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Booster fan applications for sections in longwall and room-and pillar mining.

Authors
Pritchard-CJ; Martikainen-A; Wala-A; Frey-G; Goodman-G
Source
Proceedings of the 14th United States/North American Mine Ventilation Symposium, June 17-20, 2012, Salt Lake City, Utah. Calizaya F, Nelson M, eds. Salt Lake City, UT: University of Utah, 2012 Jun; :449-458
Link
NIOSHTIC No.
20041416
Abstract
Booster fan use in coal mines is prohibited in the United States (US) due to regulations, recirculation issues, and other concerns. Further research into booster fan use as a method to improve coal mine ventilation was suggested by the Final Report of the Technical Study Panel on the Utilization of Belt Air and the Composition and Fire Retardant Properties of Belt Materials in Underground Coal Mining, undertaken in response to the MINER Act of 2006. Accordingly, NIOSH researchers examined booster fan use by modeling short and extended development headings, supplemented with field tests in a small research coal mine and a large trona mine. Example coal mine ventilation systems were modeled for various booster fan locations and the effects of booster fans on face and total mine ventilation. An extended longwall development network was modeled for the effects of single and multiple booster fans on system efficiency, leakage, recirculation, and flow reversal. In field testing, a booster fan was installed in the Bruceton Experimental Mine, Bruceton, PA, in outby and inby locations with leakage effects and airflow reversal examined. A booster fan was also installed in a longwall trona mine, and its effect on the mining district ventilation circuit was modeled and monitored. Results showed that when located, sized, and operated correctly, booster fans may be an effective tool to increase airflow in underground coal mines after a thorough examination of each mine's individual issues. Studies of short and extended coal mine development systems in conjunction with small and large in-mine tests show that booster fans can be used to increase face airflow, that outby booster locations minimize recirculation, and that multiple booster fan installations may be used to balance leakage and recirculation effects. Improved technology in ventilation network modeling, monitoring, and control of ventilation systems will reduce the potential risk in underground coal mine booster fan applications.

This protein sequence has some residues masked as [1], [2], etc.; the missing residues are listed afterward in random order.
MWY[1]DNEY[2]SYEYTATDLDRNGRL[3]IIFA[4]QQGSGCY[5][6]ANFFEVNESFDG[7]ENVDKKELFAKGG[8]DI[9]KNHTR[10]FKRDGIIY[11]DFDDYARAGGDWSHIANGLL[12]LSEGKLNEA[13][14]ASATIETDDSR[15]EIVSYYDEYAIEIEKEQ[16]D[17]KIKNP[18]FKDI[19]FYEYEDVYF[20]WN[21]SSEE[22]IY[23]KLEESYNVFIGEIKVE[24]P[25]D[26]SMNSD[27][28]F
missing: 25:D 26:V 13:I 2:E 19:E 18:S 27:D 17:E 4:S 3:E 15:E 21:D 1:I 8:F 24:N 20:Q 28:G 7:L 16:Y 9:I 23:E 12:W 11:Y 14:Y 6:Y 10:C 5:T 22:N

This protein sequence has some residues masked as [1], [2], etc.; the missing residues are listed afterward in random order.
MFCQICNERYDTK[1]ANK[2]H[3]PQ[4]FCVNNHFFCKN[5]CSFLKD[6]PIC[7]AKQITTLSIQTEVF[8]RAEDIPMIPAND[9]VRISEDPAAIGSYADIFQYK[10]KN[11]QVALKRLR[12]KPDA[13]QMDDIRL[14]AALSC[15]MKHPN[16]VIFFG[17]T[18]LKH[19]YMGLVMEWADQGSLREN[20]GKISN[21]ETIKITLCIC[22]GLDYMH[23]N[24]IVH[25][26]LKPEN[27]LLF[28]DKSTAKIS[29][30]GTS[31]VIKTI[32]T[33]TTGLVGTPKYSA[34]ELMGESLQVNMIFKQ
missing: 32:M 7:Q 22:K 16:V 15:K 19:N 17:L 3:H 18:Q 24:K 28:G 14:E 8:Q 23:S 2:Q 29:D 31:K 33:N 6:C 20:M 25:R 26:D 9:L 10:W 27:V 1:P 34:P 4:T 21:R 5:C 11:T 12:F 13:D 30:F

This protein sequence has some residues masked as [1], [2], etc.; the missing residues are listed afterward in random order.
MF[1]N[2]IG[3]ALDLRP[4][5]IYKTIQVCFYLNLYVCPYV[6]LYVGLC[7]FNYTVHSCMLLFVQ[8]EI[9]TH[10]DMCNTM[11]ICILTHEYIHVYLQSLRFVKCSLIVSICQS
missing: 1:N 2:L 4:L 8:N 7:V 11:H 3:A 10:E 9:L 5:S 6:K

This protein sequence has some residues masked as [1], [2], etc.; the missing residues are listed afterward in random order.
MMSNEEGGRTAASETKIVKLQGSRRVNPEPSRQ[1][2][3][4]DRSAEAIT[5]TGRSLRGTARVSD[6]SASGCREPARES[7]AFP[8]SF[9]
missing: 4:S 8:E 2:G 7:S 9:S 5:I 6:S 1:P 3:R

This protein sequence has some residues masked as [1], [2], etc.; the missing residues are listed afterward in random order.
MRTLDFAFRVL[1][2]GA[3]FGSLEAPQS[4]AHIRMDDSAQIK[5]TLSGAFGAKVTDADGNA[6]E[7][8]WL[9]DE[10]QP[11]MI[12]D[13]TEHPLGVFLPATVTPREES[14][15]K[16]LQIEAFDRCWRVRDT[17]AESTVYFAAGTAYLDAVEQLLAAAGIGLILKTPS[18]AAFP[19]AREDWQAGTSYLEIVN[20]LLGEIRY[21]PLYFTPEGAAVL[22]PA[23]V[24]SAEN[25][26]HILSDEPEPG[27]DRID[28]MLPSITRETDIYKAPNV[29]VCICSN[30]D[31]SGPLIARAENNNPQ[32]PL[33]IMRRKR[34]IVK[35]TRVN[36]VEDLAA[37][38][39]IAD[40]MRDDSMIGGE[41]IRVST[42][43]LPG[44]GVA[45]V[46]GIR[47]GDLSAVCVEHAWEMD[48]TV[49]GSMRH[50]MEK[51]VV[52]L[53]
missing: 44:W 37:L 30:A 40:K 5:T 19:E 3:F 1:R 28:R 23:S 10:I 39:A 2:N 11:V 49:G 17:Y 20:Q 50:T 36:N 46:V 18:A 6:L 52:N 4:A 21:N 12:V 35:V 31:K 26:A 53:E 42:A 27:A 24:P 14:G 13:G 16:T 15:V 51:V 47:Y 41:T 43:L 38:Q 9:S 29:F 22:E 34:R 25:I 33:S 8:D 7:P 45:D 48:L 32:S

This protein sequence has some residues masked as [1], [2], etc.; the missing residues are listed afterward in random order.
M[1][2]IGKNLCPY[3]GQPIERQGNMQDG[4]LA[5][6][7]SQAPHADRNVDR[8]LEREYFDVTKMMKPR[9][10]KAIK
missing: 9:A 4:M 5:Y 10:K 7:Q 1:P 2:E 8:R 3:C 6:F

Keywords
Mining-industry; Longwall-mining; Coal-mining; Ventilation; Ventilation-equipment; Underground-mining; Air-flow; Models; Monitoring-systems; Room-and-pillar-mining
Publication Date
20120607
Document Type
Conference/Symposia Proceedings
Editors
Calizaya-F; Nelson-M
Fiscal Year
2012
NTIS Accession No.
NTIS Price
ISBN No.
9780615668291
Identifying No.
B09112012
NIOSH Division
OMSHR
Priority Area
Mining
Source Name
Proceedings of the 14th United States/North American Mine Ventilation Symposium, June 17-20, 2012, Salt Lake City, Utah
State
WA; PA; KY; UT
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